It would be nice to get more source-control support, in particular I am interested in Microsoft’s Team Foundation Server.
Is this something you are looking at long-term or can we expect it in the month or two?
Internally we use Perforce for our source control, so the tools work with that and we test those workflows every day.
As far as other version control options, some of these would be good community projects, and it would be nice if we (Epic) could provide the most popular ones, however i’m not sure if we even know what is most popular among our users. Do you have insight?
As far as popularity goes I was actually surprised you guys included subversion support over git support, because git has clearly emerged as the source control of choice for opensource etc. Everyone i know moved away from subversion ages ago but maybe i just hang with the young crowd
From what I understand (not being an experienced Git user!) Git has problems with lots of large binary files like textures and meshes, so we were hesitant to include editor support for it out of the box. I’d imagine it could work fine for smaller projects though!
SVN has two “advantages” respect to Git with binary files: 1) it allow to lock them with “svn lock” avoiding problematic merge conflicts and 2) it is a centralized version control system so it is not required to move around the whole project history. There is no problem with binary file as such. But because of point 1 it works better for small team.
There is an interesting discussion about git/svn comparison here.
I’ve started implementing a basic Mercurial source control provider, by basic I mean the idea is it will allow the diffing/adding/committing of assets, but things like pushing/pulling/branching etc. will be left to your Mercurial client of choice. Much the same could be done for Git. While storing large binary files in Mercurial/Git is liable to bloat the repository (unless you use an extension) it’s probably not a huge problem for small projects. For larger projects I think you could store code and blueprints in hg/git, and art assets in some more suitable location.
That was what i have been lead to believe as well.
The majority of the integration with any source control is in the Editor, so that you can use the editor and in the background it checks out what you need, adds files, etc… These files are all large binary files, and version controlling them will quickly cause your repository to grow to 10’s of gigabytes quickly, since small changes can cause all of a binary file to change.
If the version control system that is integrated into the editor doesn’t handle gig’s of files, or binary files well, it probably doesn’t make sense to spend the time on the editor integration.
If we are ill-informed and git handles large binary files well - we should consider adding some content to our github source
It’s true that Git handles binary files poorly, however with every project I’ve been on that uses it as the DVCS of choice we would usually adapt one of two workflows to handle the issue:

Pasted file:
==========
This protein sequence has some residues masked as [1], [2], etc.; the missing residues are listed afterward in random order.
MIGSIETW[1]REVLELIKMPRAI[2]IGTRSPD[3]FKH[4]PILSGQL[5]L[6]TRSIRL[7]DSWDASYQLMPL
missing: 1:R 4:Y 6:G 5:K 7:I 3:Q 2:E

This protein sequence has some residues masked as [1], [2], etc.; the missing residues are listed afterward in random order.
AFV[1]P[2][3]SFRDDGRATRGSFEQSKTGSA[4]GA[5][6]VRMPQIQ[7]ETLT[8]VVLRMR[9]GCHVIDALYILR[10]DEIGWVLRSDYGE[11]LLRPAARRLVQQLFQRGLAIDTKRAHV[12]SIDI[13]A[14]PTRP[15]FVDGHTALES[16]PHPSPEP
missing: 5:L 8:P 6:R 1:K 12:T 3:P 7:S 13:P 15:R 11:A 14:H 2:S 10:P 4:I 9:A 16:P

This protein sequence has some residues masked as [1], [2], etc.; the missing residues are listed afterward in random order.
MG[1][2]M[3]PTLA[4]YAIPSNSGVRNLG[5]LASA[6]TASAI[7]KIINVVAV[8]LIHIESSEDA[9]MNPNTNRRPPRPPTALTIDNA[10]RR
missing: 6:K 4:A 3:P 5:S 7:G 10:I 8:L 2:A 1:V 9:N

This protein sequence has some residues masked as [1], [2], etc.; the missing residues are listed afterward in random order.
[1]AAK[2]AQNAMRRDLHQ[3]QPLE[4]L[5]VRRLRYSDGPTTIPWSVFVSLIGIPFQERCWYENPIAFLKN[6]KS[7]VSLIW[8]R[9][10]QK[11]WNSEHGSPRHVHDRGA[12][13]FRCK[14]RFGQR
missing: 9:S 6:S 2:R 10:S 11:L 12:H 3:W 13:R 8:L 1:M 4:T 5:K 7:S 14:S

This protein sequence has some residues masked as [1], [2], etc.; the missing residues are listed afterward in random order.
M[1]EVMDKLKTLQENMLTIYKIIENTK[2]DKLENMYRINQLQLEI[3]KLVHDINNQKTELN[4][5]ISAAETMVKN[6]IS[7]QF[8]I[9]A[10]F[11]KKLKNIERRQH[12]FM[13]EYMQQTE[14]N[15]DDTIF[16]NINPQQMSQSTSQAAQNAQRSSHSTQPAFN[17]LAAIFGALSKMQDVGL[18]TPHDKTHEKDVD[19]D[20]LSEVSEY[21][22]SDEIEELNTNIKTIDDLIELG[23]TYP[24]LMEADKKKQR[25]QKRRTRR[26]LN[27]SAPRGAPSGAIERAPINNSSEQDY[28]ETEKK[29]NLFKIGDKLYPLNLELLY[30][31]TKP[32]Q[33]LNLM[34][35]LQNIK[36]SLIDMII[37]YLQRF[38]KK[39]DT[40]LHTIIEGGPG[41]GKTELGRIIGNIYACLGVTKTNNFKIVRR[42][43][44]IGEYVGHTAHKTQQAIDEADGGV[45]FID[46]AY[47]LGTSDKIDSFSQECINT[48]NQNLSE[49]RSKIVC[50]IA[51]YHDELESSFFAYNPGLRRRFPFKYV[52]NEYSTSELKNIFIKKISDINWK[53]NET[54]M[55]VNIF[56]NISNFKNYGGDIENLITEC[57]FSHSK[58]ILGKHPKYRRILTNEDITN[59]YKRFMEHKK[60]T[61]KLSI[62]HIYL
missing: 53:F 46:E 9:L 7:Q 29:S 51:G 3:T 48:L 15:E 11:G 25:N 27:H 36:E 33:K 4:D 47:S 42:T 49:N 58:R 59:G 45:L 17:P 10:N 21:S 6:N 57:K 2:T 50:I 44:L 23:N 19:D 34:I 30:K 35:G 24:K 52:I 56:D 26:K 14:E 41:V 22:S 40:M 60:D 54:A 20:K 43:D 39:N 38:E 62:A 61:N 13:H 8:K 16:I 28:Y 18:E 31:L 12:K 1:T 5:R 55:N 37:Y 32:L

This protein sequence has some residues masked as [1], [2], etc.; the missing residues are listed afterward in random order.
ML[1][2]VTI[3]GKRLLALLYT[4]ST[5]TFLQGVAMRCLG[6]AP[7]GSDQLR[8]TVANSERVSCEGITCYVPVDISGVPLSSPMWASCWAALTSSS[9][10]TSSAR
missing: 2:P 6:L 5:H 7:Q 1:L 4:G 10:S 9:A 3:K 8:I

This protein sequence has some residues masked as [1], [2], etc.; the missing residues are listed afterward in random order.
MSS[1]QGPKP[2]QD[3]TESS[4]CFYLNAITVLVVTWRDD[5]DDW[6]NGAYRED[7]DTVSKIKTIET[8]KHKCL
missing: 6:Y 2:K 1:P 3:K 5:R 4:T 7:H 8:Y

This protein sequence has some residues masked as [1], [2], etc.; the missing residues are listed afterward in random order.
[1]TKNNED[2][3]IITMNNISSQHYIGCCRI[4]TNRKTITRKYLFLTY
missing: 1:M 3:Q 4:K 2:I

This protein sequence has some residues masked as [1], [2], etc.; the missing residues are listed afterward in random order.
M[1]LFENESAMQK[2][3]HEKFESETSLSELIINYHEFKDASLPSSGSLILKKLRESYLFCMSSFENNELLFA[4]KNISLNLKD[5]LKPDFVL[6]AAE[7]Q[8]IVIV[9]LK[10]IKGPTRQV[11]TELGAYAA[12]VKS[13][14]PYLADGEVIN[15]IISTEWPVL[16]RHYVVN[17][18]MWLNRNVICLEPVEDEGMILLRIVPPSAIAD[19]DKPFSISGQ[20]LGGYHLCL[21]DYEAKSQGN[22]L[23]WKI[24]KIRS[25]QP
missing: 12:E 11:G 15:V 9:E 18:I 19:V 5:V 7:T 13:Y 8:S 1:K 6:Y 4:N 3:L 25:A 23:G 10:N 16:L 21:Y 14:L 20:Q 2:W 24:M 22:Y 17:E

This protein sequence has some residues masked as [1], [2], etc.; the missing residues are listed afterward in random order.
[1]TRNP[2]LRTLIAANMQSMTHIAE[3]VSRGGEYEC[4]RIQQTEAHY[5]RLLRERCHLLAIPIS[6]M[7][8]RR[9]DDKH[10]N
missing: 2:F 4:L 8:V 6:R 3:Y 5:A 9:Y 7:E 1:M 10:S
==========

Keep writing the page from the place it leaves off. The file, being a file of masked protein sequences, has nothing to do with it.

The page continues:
A) Have binary assets stored separately from the main repository, and copy them from elsewhere at the most convenient time (like, say, Dropbox) through a script.
B) Have a limited number of “stages” for binary asset integration. I.E., placement, prototype, final, making very limited changes in-between.
We would also prefer text serialization over binary serialization where available. Case in point, Unity. On a couple of projects, for Unity we’d set it up to serialize everything it could with text instead of a binary representation of, for example, scenes. For the likes of models and animations, typically collada was the format of choice given how well it works with the likes of Git.
There’s a few different extensions you can get for Git to help with handling binary files such as git-bin and git-media, but it’s important to note that these solutions don’t actually store the media files within the repository themselves but instead allow you to store them in another remote location.
That being said, Mercurial does have a mechanism built-in as of 2.0 that helps the situation a little bit, but even the official Mercurial documentation lists it as a feature of last resort. You can find more information about this feature in their Largefiles extension documentation.
Finally, storing binary files is typically not a good idea in any source version control system. This isn’t a problem that’s isolated to Git, but rather one that becomes much more noticeable with Git. Mercurial and even SVN don’t handle binary files very well either in a general context.
Disclaimer: I wrote the plugins that currently power the source control integration for Unreal Engine 4.
I have a rough draft of a blog post that tries to go into some detail about how one might implement different source control providers in the Editor - does this sound like something that might be useful to you guys?